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Post graduate Corner

This category contains 13 posts

Osteogenesis Imperfecta Types

Since 1979, OI has been classified by type according to a scheme developed by David Sillence,
M.D. This system is based on mode of inheritance, clinical picture, and radiologic appearance.
The OI type descriptions provide some information to the clinician and family about a person’s
prognosis, but they do not predict functional outcome. It is also important to note that the
severity of OI ranges greatly; the different types of OI represent somewhat arbitrary cutoffs
along a continuum. As a result, the severity of the disorder may vary significantly among people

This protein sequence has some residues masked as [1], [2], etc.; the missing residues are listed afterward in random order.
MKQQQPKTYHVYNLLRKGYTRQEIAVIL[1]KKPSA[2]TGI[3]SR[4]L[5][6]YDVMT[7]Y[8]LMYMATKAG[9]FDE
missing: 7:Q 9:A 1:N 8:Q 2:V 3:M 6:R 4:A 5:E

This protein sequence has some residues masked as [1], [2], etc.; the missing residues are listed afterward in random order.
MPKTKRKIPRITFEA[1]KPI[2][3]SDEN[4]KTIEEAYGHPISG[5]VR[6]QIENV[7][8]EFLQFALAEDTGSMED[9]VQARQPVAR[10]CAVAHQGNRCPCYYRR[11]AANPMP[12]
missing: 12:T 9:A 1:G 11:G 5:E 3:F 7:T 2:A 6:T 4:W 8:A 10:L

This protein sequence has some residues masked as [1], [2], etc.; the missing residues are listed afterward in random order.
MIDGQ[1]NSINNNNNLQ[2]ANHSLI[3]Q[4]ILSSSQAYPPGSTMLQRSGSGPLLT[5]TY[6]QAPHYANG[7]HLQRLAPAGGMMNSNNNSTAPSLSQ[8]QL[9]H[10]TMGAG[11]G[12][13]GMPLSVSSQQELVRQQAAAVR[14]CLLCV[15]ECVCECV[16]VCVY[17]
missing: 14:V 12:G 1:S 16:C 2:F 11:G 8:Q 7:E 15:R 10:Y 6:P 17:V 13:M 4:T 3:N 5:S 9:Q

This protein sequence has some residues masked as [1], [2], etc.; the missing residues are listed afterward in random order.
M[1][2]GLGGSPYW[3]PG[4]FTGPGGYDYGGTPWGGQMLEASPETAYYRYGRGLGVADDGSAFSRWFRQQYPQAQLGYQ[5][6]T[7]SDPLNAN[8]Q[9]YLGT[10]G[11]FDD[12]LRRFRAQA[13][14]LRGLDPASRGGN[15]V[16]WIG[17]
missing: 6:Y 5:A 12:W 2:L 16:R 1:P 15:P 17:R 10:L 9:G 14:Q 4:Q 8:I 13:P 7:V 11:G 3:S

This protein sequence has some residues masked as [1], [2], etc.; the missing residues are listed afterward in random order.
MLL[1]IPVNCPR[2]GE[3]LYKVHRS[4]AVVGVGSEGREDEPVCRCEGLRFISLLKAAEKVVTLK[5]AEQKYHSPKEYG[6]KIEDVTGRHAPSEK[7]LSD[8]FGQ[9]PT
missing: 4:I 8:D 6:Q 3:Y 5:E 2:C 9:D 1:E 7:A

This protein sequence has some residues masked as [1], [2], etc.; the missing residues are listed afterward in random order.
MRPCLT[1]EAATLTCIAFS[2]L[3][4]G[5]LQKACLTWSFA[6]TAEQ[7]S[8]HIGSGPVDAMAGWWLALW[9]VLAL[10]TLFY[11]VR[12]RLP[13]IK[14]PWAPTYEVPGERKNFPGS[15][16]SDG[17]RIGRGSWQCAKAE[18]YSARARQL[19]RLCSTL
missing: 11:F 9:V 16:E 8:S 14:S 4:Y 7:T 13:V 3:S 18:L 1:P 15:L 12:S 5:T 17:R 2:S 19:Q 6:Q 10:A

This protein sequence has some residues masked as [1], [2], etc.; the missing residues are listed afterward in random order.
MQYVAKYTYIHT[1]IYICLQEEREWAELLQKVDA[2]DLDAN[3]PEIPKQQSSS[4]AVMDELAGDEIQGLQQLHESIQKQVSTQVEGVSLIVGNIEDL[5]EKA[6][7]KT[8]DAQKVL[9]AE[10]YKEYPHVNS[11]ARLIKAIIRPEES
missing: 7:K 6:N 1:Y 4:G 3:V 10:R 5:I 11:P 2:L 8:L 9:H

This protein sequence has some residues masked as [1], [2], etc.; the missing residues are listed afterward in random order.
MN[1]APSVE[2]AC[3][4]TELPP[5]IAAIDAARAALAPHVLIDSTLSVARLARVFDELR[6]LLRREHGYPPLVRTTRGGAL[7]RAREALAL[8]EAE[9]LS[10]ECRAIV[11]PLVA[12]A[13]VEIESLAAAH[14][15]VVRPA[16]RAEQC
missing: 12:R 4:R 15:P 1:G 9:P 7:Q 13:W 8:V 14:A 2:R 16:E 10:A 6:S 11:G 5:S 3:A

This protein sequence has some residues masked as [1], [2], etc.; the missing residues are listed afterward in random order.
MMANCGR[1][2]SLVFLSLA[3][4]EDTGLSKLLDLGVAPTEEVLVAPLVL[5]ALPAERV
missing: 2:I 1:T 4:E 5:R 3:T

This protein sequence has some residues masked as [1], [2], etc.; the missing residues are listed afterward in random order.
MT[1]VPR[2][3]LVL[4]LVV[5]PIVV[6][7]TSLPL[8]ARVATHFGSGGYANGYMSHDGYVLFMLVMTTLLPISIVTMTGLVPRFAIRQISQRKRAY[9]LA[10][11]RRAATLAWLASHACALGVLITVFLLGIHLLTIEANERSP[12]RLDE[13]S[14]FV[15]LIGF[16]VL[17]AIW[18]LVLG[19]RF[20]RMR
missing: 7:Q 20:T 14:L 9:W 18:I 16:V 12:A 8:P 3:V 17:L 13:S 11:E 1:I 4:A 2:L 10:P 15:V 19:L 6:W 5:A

who have the same type. The OI classification scheme has continued to evolve as new
information about OI is discovered.


Children’s fracture have a great capacity to remodel. Yet a few of them result into malunion and deformity. In fractures of upper humerus in a young child large magnitude of angulations can be accepted where as physeal injury of lower femur involving articular carilage needs nothing short of anatomical reduction. The factors affecting the acceptibiloity cliteria are age, Site of fracture, Involvement of growth plate and articular surface, direction of angulation in line with axis of joint movement, ability of joint nearby to compensate for the malunion etc…

Cerebral Palsy: A guide for the post graduates

A brief guide for post graduates on evaluation of children with cerebral palsy